through  some  of  the  New  England  States,  making  some  speeches  for 
Taylor  as  I  remember  It.  I  do  not  think  that  Lincoln  was  in  New  Eng- 
land in  1840,  have  no  recollection  of  it,  do  recollect  the  one  in 
1849.  .  .  . 

My  book  will  be  ready  for  the  press,  say  in  December  or  January 
next.  I  am  bothered  a  great  deal  how  to  act  in  the  matter.  I  thank  you 
for  your  suggestions.  You  are  correct  in  saying  that  the  whole  truth 
should  be  told  of  most  men  and  yet  it  would  not  do  for  Lincoln.  Lincoln 
is  still  going  up,  the  growing  great  ideal  man.  I  know  a  good  deal  about 
Lincoln — more  than  I  dare  state  in  a  book.  I  watched  the  man  closely 
for  thirty  years,  twenty  of  which  were  just  across  the  table  10  x  8 


feet.  I  was  his  friend,  a  fast  one,  an  unswerving  one,  and  he  knew  it. 
I  was  from  '34*  to  1865  for  Lincoln  against  the  world,  saw  in  him  a 
great  man,  a  man  of  destiny,  took  notes,  etc.,  etc.  Lincoln  to  the  world 
is  a  profound  mystery,  an  enigma,  a  sphinx,  a  riddle,  and  yet  I  think 
that  I  knew  the  man.  He  was  uncommunicative,  silent,  reticent,  secre- 
tive, having  profound  policies,  and  well-laid,  deeply  studied  plans.  He 
moved  men  at  pleasure  and  for  his  own  ends.  He  was  a  remorseless 
trimmer  with  men.  They  were  his  tools,  and  when  they  were  used  up,  he 
threw  them  aside  as  old  iron  and  took  up  new  tools.  On  principles  he 
was  as  true  as  steel,  and  while  I  say  all  this,  his  ends  were  his  country's 
and  man's. 

You  are  correct  again  when  you  say  that  the  noblest  of  women  can 
lose  their  character  quickly  in  a  little  village  or  in  a  new  and  sparsely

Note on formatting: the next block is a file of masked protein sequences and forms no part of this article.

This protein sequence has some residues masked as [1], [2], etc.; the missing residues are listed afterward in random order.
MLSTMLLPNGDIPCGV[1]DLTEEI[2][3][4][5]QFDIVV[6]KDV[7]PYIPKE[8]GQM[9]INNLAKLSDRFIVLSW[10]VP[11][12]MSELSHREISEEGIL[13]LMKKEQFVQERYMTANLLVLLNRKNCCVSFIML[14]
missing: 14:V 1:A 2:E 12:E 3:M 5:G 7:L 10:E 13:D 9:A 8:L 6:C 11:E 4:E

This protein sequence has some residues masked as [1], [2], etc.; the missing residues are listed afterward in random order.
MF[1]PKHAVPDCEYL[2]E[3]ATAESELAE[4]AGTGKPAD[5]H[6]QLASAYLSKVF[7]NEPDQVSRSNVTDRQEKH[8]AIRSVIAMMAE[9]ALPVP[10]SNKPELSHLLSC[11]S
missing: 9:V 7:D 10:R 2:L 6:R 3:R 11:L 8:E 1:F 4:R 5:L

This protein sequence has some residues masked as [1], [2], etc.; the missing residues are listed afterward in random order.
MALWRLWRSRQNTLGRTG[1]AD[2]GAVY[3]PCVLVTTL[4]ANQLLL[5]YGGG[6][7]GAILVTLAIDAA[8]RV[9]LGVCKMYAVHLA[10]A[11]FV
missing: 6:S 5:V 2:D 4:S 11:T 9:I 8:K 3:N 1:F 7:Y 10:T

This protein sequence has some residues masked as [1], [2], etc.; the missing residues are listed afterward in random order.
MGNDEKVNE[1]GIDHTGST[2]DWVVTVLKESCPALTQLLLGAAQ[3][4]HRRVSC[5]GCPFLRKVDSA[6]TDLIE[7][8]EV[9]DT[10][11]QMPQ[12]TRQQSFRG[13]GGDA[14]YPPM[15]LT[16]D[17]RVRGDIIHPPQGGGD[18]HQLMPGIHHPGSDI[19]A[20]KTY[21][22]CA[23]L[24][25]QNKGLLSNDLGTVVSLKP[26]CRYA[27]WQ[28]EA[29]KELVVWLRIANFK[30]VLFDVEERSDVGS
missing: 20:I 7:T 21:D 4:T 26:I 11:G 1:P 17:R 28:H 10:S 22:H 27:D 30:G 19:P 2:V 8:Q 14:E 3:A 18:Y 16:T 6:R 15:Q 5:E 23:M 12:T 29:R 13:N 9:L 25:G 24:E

settled  country.  Everybody  knows  everybody,  and  any  man's  business 
is  the  business  of  the  whole  community.  Such  people  love  to  tattle  and 
to  lie  about  one  another.  They  have  nothing  to  do  but  to  tattle  and  to 
lie  in  small  things.  In  cities  no  man's  business  is  his  neighbor's,  and  so 
each  man  and  woman  attends  to  his  or  her  business  and  goes  on  unno- 
ticed and  uncriticized,  but  woe  to  the  woman  in  a  little  village  if  she 
makes  a  false  step.  One  more  word  about  Thomas  Lincoln,  Nancy 
Hanks,  and  Abraham  Enloe.  Thomas  Lincoln  caught  Enloe  at  his 
house  under  suspicious  circumstances,  etc.  Lincoln  and  Enloe  had  a 
fight  about  it,  and  Lincoln  bit  off  Enloe's  nose.  Possibly  Thomas  Lin- 
coln left  Kentucky  to  get  rid  of  the  devil.  Nancy  Hanks  was  as  far 
above  Thomas  Lincoln  as  an  angel  is  above  mud.  It  is  said  that  she 
didn't  care  anything  for  Thomas,  and  now  let  me  conclude  this  reveal- 
ing letter  by  saying  to  you  that  Nancy  Hanks  was  a  great  noble 
woman ;  a  woman  of  a  very  fine  cast  of  mind ;  was  a  broad-minded,